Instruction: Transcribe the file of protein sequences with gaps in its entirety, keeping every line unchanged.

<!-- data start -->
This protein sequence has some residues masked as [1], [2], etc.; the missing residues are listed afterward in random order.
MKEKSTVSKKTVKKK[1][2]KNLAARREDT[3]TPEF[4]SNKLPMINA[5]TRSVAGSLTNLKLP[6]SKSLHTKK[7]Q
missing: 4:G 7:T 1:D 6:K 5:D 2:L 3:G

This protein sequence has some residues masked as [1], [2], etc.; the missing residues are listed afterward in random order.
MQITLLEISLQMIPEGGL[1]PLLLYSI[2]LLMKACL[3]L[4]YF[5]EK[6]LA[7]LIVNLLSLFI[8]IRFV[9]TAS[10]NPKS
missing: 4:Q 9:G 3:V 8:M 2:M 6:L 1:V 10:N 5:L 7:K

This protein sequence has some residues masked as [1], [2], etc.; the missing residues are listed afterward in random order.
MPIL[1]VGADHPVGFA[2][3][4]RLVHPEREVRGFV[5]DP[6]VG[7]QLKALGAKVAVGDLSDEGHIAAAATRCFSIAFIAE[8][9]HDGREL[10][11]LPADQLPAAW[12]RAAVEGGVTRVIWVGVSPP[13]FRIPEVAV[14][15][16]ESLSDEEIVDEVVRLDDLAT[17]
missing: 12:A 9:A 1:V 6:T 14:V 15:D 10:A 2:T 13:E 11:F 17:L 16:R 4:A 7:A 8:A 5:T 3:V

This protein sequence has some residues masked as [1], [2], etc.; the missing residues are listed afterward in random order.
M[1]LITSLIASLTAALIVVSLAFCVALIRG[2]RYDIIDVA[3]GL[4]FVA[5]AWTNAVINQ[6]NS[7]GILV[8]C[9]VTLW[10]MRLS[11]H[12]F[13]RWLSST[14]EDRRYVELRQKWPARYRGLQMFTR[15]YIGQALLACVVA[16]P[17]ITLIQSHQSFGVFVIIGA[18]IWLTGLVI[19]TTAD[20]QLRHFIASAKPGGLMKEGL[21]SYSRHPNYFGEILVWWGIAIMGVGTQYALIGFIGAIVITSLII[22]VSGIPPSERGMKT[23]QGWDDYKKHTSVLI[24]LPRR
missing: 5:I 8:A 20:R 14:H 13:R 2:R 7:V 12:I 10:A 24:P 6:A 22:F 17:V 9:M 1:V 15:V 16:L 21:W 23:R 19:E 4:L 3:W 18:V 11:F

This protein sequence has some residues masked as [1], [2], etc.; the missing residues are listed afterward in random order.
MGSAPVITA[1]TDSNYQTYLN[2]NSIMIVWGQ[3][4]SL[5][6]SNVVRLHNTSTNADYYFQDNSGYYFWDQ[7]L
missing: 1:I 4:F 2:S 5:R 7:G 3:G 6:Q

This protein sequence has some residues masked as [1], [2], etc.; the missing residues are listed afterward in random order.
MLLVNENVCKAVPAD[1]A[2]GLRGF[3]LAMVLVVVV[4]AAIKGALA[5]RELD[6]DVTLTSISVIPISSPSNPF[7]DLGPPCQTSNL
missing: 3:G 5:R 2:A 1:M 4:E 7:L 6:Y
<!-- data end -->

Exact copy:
This protein sequence has some residues masked as [1], [2], etc.; the missing residues are listed afterward in random order.
MKEKSTVSKKTVKKK[1][2]KNLAARREDT[3]TPEF[4]SNKLPMINA[5]TRSVAGSLTNLKLP[6]SKSLHTKK[7]Q
missing: 4:G 7:T 1:D 6:K 5:D 2:L 3:G

This protein sequence has some residues masked as [1], [2], etc.; the missing residues are listed afterward in random order.
MQITLLEISLQMIPEGGL[1]PLLLYSI[2]LLMKACL[3]L[4]YF[5]EK[6]LA[7]LIVNLLSLFI[8]IRFV[9]TAS[10]NPKS
missing: 4:Q 9:G 3:V 8:M 2:M 6:L 1:V 10:N 5:L 7:K

This protein sequence has some residues masked as [1], [2], etc.; the missing residues are listed afterward in random order.
MPIL[1]VGADHPVGFA[2][3][4]RLVHPEREVRGFV[5]DP[6]VG[7]QLKALGAKVAVGDLSDEGHIAAAATRCFSIAFIAE[8][9]HDGREL[10][11]LPADQLPAAW[12]RAAVEGGVTRVIWVGVSPP[13]FRIPEVAV[14][15][16]ESLSDEEIVDEVVRLDDLAT[17]
missing: 12:A 9:A 1:V 6:T 14:V 15:D 10:A 2:T 13:E 11:F 17:L 16:R 4:A 7:A 8:A 5:T 3:V

This protein sequence has some residues masked as [1], [2], etc.; the missing residues are listed afterward in random order.
M[1]LITSLIASLTAALIVVSLAFCVALIRG[2]RYDIIDVA[3]GL[4]FVA[5]AWTNAVINQ[6]NS[7]GILV[8]C[9]VTLW[10]MRLS[11]H[12]F[13]RWLSST[14]EDRRYVELRQKWPARYRGLQMFTR[15]YIGQALLACVVA[16]P[17]ITLIQSHQSFGVFVIIGA[18]IWLTGLVI[19]TTAD[20]QLRHFIASAKPGGLMKEGL[21]SYSRHPNYFGEILVWWGIAIMGVGTQYALIGFIGAIVITSLII[22]VSGIPPSERGMKT[23]QGWDDYKKHTSVLI[24]LPRR
missing: 5:I 8:A 20:R 14:H 13:R 2:R 7:V 12:I 10:A 24:P 6:A 22:F 17:V 9:M 1:V 15:V 16:L 21:W 23:R 19:E 4:L 3:W 18:V 11:F

This protein sequence has some residues masked as [1], [2], etc.; the missing residues are listed afterward in random order.
MGSAPVITA[1]TDSNYQTYLN[2]NSIMIVWGQ[3][4]SL[5][6]SNVVRLHNTSTNADYYFQDNSGYYFWDQ[7]L
missing: 1:I 4:F 2:S 5:R 7:G 3:G 6:Q

This protein sequence has some residues masked as [1], [2], etc.; the missing residues are listed afterward in random order.
MLLVNENVCKAVPAD[1]A[2]GLRGF[3]LAMVLVVVV[4]AAIKGALA[5]RELD[6]DVTLTSISVIPISSPSNPF[7]DLGPPCQTSNL
missing: 3:G 5:R 2:A 1:M 4:E 7:L 6:Y